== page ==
- Hence it appeared that the solution to overcoming an academic challenge was to study together (We’ll call this Solution A)
- But another problem arose from hanging around each other – who could resist chit chatting and gossiping about that cute girl from the other faculty? Or even better, why not hang around that cute girl at the same table? Hence another Problem B arose from Solution A, and it impacted Problem A.
- So what’s Solution B? Why, studying together more often together should increase the knowledge sharing and aid in the building of friendships! Yes, we chat a lot, but if we spend more time together, that should allow us to cover more ground in this topic right?
- As a result, Problem A isn’t really solved since studying together can actually result in less info-sharing.
Of course, if you’re incredibly disciplined like some of my schoolmates who refused to talk to each other during those group sessions, Problem B would hardly arise. Yet from anecdotal evidence, most people succumbed to the distraction and ended up not doing that great during the exams despite all the group effort.
Now how did some of us solve Problem A?
Simple, we just borrowed each other’s work and copied the hell out of them. This way, you share knowledge without the chance of getting distracted. Of course, if you copied stupidly and did not understand what you were replicating, you wouldn’t get any more brilliant than you were before.
It all seems pretty simple, but the reality of life is that many of us don’t mind having Problem B around if it means that we have a chance to get to know that cute chick better.
Screw the grades, you say.
Indeed, it’s all a matter of prioritization – if you don’t think that getting good grades is more important than chasing a potential spouse, that’s for you to decide and not for others to criticize or solve for you. For many, Problem B is a happy problem…so no problem lah.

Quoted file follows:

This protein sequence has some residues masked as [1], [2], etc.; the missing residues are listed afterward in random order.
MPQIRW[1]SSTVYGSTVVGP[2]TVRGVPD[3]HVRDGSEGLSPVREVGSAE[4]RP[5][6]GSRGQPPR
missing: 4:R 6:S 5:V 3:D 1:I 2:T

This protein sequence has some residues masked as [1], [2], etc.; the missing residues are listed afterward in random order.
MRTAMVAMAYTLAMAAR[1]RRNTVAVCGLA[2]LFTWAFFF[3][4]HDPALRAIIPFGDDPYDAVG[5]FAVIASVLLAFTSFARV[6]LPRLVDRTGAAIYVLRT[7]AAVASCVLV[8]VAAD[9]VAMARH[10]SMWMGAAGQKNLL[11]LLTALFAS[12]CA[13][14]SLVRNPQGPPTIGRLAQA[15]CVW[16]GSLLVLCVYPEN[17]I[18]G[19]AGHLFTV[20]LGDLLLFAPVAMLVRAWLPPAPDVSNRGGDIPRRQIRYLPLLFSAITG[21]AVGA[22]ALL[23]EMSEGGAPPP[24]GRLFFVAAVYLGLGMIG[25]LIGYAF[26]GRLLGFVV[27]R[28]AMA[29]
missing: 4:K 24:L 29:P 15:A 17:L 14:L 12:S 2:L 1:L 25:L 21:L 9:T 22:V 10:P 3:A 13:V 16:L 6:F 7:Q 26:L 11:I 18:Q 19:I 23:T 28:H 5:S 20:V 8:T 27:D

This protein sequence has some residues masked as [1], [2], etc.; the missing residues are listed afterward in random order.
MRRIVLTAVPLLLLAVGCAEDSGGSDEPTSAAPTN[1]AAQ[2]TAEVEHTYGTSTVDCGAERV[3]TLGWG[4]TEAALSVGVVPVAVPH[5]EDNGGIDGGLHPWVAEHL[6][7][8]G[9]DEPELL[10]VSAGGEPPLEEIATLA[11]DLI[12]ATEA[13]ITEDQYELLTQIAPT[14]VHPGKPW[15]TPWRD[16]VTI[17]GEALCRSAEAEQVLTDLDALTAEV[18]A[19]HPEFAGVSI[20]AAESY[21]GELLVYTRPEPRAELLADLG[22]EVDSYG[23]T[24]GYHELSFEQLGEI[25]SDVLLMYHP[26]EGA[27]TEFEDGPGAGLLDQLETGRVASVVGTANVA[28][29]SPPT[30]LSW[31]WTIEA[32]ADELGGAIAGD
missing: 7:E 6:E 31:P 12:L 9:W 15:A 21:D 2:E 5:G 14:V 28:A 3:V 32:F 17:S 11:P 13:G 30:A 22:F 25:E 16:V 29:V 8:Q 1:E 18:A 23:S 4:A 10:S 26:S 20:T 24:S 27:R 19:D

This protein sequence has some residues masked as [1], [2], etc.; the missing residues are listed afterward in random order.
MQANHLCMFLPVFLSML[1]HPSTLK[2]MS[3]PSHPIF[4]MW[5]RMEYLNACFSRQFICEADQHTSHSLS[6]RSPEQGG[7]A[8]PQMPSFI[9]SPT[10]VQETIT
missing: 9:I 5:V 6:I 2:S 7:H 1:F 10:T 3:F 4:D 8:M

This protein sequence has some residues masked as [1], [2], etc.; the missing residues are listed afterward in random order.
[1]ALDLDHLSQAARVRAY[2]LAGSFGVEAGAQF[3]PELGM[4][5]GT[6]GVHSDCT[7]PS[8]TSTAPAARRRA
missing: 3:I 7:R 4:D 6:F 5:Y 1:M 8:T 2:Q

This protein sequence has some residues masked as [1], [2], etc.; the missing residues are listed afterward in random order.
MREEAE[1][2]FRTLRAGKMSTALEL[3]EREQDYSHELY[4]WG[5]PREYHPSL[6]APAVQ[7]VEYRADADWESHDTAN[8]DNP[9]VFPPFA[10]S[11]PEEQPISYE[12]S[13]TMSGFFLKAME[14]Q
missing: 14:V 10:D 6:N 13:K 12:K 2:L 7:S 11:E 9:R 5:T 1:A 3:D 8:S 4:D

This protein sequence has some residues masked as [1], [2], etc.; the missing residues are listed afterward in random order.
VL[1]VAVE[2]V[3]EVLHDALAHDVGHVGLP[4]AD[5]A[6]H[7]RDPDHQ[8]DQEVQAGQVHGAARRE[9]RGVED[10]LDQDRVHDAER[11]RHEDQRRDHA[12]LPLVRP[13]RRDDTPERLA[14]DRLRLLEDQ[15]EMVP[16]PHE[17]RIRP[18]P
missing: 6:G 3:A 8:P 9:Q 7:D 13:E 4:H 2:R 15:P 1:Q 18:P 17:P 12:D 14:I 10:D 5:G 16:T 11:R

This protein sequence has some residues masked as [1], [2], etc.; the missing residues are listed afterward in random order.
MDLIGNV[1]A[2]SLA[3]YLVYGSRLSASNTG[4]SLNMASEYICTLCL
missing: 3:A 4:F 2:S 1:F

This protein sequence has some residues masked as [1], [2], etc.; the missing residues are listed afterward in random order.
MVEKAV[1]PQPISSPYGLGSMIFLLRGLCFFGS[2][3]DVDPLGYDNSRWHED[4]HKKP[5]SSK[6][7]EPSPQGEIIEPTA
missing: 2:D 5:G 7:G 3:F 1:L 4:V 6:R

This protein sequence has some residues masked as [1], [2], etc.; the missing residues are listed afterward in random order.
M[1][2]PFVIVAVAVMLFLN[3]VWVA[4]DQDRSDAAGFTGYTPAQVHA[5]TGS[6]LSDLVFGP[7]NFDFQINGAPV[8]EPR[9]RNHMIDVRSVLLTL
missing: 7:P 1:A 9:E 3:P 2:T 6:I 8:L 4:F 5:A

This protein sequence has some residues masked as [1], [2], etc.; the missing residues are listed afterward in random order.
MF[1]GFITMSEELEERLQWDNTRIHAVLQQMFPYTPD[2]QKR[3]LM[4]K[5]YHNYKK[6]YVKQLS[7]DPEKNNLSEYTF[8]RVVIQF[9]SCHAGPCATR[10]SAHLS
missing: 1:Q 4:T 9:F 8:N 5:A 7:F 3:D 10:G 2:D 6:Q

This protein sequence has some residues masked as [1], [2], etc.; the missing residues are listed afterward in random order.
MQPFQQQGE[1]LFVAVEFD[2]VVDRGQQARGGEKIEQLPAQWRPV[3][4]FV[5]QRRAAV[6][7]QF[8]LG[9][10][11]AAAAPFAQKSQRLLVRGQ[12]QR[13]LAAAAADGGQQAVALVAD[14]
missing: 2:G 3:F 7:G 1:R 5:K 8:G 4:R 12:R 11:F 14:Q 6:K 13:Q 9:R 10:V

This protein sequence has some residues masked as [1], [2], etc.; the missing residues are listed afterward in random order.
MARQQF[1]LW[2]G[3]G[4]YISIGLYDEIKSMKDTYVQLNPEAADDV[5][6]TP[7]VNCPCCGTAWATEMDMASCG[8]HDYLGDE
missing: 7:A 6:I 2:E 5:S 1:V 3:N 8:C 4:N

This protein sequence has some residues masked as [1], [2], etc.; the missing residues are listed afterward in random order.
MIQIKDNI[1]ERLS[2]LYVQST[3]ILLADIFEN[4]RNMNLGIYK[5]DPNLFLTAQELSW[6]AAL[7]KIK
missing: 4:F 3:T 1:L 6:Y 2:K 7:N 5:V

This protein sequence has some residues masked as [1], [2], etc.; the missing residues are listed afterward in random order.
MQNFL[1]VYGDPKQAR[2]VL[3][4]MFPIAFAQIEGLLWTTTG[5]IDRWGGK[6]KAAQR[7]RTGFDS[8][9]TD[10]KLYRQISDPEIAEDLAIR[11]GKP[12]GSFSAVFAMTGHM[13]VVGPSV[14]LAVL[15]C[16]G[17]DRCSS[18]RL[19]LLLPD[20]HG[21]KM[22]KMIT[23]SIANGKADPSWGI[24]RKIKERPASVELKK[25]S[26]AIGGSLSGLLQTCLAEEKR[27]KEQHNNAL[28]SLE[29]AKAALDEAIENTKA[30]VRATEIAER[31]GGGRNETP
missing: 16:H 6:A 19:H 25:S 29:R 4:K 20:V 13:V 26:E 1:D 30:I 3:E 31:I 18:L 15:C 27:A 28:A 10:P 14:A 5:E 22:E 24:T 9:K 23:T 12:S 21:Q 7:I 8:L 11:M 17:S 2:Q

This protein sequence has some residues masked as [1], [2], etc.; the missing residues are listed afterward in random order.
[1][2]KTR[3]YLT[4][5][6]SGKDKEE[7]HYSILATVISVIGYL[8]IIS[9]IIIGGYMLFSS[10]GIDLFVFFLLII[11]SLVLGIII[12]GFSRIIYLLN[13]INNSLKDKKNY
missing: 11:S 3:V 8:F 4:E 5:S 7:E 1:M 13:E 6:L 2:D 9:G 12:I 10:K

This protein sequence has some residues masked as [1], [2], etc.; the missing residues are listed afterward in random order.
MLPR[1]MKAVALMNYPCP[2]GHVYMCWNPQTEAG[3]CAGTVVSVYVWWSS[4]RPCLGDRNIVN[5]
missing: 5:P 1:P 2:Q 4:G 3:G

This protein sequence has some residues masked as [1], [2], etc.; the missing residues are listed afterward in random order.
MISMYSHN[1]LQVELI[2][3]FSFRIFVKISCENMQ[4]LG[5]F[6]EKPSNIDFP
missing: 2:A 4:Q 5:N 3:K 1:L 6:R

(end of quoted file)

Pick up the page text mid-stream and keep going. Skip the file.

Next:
(Of course, having a spouse brings on a whole new alphabet of problems, but that’s another chapter )
The most difficult thing to do is to spot the root cause.
Like what I said to Uncle Tong Hai, most people are blind to the root cause of issues. It’s not necessarily because they are not intelligent, sometimes they simply don’t want to know or deal with the root cause.
That’s because dealing with root causes often demands a big dose of courage. Nobody wants to be a coward, but people are afraid of failure. They might think – “if I will probably fail at dealing with the root cause, I’d rather not think about the root cause…there must be an easier solution.”
That’s when they start thinking about all the symptoms and how to solve it.
Here comes another story:
The neighbour who stayed on the floor above me had this old air-conditioning unit that was affixed to the same wall where our king-sized bed rested against. The unit would vibrate so much in its wooden fixture that the wall would amplify the sound and generate a big buzzing sound in my room late at night.
We put up with it for months before I approached the old man. He insisted there was no problem and he needed to switch on the air-con for his grandkids who stayed over during weekdays.
To cut the long story short, I lost my temper with him over the next few months but he refused to acknowledge there was a problem, even when I invited him to my room to take a listen for himself. The town council and HDB were of no help. Things got really ugly between us.
Me and my wife were furious at this old man, but we could do nothing.
I did think about soundproofing my room, but in this case, it would be treating the symptom.
So I reached into the root cause – I forked out over a grand to replace his airconditioning wall unit with an inverter style unit that would be affixed to another wall and not produce the same sort of “harmonic distortions”.
It didn’t matter that he nor his family never once thanked me for doing that, I solved the problem and we now sleep in peace. (Another lesson: money does solve many problems, that’s why we should save more for a rainy day like this)
So what was the root cause in this case?
An easy answer would be “It’s the old man!”, but from my perspective, the root cause was actually the cranky air-conditioning unit and where it was positioned. The old man was simply a layer between me and the damned air-con.